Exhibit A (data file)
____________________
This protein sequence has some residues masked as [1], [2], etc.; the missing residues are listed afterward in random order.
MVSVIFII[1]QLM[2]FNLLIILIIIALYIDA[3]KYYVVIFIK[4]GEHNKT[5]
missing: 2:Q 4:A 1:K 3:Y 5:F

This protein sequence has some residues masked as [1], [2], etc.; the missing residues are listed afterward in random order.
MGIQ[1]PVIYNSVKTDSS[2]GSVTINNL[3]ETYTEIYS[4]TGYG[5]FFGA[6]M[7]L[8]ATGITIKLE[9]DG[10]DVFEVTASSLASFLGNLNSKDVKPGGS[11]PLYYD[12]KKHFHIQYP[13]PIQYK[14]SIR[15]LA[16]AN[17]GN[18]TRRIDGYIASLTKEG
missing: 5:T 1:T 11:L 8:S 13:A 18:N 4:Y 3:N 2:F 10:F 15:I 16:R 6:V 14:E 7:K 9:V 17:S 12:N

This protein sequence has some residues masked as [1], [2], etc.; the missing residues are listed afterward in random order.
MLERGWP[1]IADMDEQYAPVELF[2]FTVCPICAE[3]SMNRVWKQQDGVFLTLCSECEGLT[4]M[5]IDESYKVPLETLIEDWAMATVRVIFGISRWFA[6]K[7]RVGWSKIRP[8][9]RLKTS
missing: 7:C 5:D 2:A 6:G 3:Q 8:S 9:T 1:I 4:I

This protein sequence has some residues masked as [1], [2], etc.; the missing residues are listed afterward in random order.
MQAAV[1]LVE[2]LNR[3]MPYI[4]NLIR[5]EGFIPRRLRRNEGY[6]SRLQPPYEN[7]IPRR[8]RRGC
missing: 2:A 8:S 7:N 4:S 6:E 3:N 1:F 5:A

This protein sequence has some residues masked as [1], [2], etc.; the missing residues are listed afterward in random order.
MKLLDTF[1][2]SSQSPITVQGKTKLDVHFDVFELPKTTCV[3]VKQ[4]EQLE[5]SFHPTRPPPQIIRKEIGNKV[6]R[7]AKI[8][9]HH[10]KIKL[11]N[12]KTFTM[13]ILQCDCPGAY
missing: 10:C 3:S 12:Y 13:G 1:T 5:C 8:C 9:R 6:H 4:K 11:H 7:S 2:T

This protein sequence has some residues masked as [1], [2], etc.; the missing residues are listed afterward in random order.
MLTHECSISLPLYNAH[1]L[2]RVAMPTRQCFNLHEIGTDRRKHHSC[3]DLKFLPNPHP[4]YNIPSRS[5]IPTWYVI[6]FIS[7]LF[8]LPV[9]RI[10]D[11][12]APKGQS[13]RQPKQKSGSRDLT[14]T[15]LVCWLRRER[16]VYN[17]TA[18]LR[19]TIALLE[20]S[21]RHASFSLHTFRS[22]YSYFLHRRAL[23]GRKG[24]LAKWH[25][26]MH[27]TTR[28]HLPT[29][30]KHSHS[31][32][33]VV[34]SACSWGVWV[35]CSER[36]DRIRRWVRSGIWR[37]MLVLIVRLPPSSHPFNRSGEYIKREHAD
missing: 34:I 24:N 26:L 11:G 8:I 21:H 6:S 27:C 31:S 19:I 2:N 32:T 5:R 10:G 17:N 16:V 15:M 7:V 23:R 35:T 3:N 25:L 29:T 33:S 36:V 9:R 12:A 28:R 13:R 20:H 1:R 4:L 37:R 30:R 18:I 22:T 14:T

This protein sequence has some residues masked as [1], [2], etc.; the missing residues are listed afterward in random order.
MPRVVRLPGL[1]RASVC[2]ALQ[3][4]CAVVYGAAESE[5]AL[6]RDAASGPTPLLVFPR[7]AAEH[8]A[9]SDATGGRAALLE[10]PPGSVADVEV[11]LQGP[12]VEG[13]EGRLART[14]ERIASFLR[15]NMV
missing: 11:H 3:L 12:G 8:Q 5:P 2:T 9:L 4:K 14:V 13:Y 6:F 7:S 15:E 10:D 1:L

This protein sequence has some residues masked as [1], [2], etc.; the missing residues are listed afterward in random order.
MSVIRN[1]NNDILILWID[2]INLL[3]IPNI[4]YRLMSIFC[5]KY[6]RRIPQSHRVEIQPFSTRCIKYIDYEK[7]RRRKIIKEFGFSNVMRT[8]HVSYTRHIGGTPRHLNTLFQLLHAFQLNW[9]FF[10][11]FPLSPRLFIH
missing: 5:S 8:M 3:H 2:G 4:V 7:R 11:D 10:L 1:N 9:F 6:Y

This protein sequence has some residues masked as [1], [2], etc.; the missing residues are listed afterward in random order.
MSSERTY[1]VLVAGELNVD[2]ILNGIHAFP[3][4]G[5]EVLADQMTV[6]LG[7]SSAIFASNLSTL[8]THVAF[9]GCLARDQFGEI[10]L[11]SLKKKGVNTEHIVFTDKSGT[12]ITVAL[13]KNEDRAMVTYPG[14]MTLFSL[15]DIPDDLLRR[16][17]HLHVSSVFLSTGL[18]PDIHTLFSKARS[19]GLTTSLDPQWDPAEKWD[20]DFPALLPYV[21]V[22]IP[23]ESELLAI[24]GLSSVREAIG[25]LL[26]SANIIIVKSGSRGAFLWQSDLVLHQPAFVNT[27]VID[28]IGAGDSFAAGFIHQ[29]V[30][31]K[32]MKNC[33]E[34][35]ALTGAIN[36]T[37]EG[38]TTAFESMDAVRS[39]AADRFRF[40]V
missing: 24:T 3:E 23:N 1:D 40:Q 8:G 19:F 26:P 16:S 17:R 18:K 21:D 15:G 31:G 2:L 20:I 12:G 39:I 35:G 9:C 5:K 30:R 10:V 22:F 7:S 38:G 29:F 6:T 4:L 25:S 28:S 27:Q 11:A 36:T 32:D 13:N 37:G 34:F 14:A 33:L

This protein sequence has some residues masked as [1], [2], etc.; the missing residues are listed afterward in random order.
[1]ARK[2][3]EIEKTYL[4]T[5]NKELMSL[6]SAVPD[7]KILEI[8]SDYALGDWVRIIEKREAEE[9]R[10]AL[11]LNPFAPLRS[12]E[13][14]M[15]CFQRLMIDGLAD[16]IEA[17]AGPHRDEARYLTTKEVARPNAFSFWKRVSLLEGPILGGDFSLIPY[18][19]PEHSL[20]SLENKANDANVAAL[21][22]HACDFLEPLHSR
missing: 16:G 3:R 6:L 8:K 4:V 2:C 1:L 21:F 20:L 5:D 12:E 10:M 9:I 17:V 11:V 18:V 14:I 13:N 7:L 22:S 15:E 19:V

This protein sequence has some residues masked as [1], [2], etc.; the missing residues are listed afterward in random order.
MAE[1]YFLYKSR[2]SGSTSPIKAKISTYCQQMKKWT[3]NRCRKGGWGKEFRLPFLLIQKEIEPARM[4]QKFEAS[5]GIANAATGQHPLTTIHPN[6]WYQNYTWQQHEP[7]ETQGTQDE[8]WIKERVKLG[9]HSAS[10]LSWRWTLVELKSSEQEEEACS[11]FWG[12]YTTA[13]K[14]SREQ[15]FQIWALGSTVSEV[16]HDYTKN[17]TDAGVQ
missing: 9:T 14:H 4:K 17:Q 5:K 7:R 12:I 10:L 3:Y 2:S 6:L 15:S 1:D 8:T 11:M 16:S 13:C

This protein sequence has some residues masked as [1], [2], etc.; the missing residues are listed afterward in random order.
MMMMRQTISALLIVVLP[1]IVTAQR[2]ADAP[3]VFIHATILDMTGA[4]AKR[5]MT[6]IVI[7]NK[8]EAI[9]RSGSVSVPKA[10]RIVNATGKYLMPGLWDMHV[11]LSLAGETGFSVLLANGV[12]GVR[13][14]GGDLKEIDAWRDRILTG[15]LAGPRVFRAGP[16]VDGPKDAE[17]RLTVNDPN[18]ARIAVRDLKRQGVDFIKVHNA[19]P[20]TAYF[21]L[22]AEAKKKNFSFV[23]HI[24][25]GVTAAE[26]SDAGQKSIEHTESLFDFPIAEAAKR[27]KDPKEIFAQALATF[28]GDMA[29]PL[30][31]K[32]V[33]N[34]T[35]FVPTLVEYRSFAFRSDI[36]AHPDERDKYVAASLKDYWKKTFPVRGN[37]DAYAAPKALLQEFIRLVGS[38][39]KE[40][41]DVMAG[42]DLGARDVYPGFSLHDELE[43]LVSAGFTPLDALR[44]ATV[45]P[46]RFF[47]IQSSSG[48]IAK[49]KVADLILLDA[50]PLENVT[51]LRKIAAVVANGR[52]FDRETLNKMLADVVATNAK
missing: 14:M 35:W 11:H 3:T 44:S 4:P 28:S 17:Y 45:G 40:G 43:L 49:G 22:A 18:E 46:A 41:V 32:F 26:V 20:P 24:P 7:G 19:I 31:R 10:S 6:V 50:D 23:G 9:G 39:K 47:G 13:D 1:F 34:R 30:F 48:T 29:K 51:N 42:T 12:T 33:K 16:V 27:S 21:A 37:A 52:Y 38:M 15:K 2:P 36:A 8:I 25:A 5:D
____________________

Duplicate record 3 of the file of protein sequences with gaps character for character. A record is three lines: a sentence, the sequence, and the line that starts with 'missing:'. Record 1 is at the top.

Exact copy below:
This protein sequence has some residues masked as [1], [2], etc.; the missing residues are listed afterward in random order.
MLERGWP[1]IADMDEQYAPVELF[2]FTVCPICAE[3]SMNRVWKQQDGVFLTLCSECEGLT[4]M[5]IDESYKVPLETLIEDWAMATVRVIFGISRWFA[6]K[7]RVGWSKIRP[8][9]RLKTS
missing: 7:C 5:D 2:A 6:G 3:Q 8:S 9:T 1:I 4:I